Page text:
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Taiwan feed-in tariff 2019: is it enough?6 February 2019

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The lead up to the decision of 30 January 2019

The Ministry of Economic Affairs of Taiwan (“MOEA”) announced Taiwan’s new feed-in tariff (“FiT”) regime for renewable power generation projects in January 2019. This announcement put an end to months of public speculation and lobbying in connection with the 2019 FiT for offshore wind projects which had dominated the headlines after the MOEA released its 2019 offshore wind FiT proposal in November 2018.

The Taiwanese FiT regime generally provides for a fixed tariff to be paid in respect of renewable power projects for a period of 20 years by way of a power purchase agreement (“PPA”) between the relevant power producer and Taiwan Power Company (台電) (“Taipower”) as off taker. Taipower is a state owned company and has a monopoly over the country’s transmission and distribution of power.

The 2018 rate was set at NTD 5.8498 per kw/h for the full 20 year period or (at the option of the power producer) a tiered rate of NTD7.1177 for the first 10 years with lower FiT of NTD 3.5685 per kw/h for the second 10 year period.

The initial 2019 FiT proposals announced by the MOEA in November 2018 – if implemented – would have (i) cut the FiT for offshore wind projects by approximately 12.7%; and (ii) impose a production cap of 3,600 on annual full-load hours before the FiT is reduced to NTD 1.940 per kw/h. The initial proposal also appeared to do away with the option to choose a tiered FiT.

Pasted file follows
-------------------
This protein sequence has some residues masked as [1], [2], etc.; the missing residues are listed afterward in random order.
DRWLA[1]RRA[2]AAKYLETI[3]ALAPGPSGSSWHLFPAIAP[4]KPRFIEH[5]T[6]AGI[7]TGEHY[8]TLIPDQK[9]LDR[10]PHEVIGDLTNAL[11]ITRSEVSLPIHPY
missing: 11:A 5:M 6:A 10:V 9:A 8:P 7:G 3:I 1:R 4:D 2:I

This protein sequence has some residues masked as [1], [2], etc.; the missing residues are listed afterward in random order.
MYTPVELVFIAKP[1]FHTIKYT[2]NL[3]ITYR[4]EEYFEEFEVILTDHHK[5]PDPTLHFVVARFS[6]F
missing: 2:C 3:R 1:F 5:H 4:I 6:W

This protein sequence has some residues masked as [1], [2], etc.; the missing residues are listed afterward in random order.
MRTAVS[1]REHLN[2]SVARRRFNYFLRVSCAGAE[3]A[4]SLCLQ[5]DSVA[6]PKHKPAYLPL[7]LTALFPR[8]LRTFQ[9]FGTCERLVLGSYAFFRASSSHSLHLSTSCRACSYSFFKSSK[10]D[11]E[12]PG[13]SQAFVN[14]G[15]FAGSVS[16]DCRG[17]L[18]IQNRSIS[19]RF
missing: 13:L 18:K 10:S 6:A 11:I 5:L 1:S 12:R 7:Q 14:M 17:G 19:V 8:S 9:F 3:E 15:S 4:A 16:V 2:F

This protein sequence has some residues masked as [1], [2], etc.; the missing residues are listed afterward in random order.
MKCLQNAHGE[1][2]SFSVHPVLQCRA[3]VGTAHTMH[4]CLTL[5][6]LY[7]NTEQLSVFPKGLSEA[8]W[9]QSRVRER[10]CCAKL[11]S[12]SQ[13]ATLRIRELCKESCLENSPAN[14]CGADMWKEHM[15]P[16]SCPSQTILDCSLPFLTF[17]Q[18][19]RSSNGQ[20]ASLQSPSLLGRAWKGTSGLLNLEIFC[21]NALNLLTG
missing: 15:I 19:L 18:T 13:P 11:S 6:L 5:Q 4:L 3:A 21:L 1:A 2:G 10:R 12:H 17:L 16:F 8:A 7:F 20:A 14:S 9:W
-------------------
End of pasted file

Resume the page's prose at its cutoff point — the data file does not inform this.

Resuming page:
As the 2018 offshore wind FiT applied only to PPAs entered into with Taipower on or before 2 Jan 2019, a number of developers who were successful in obtaining grid allocation for offshore wind projects in 2018 but were unable to execute PPAs by the above deadline (including Ørsted who was unable to obtain establishment permits for its 900 MW Changhua 1 and 2a projects – a condition for executing the PPA – by that date) were affected.

The FiT situation at the end of 2018 was further complicated by (i) criticisms levelled by the Taiwanese Government Control Yuan – the investigatory branch of the Taiwan government that monitors other government departments – that the 2018 FiT was set too high and (ii) the results of Taiwan’s provincial level municipal elections.

These elections were held on 24 November 2018 across all 22 local municipalities and saw the existing Taiwan Democratic Progressive Party (DPP) government lose seven municipal seats to the opposition Kuomintang party, including the municipalities of Changhua and Yunlin, where the bulk of the offshore wind projects are located.

A multi-question referendum was also held on the same ballot including one on whether the current provisions of the Taiwanese Electricity Business Act that provide for the phasing out of Taiwan’s nuclear power plants by 2025 (“Section 95”) should be revoked. The referendum to repeal Section 95 passed with approximately 59.5% of the vote and, in response, Premier William Lai announced that the Executive Yuan of Taiwan (the executive branch of the Taiwanese government) would start the legal procedures required to retract Section 95.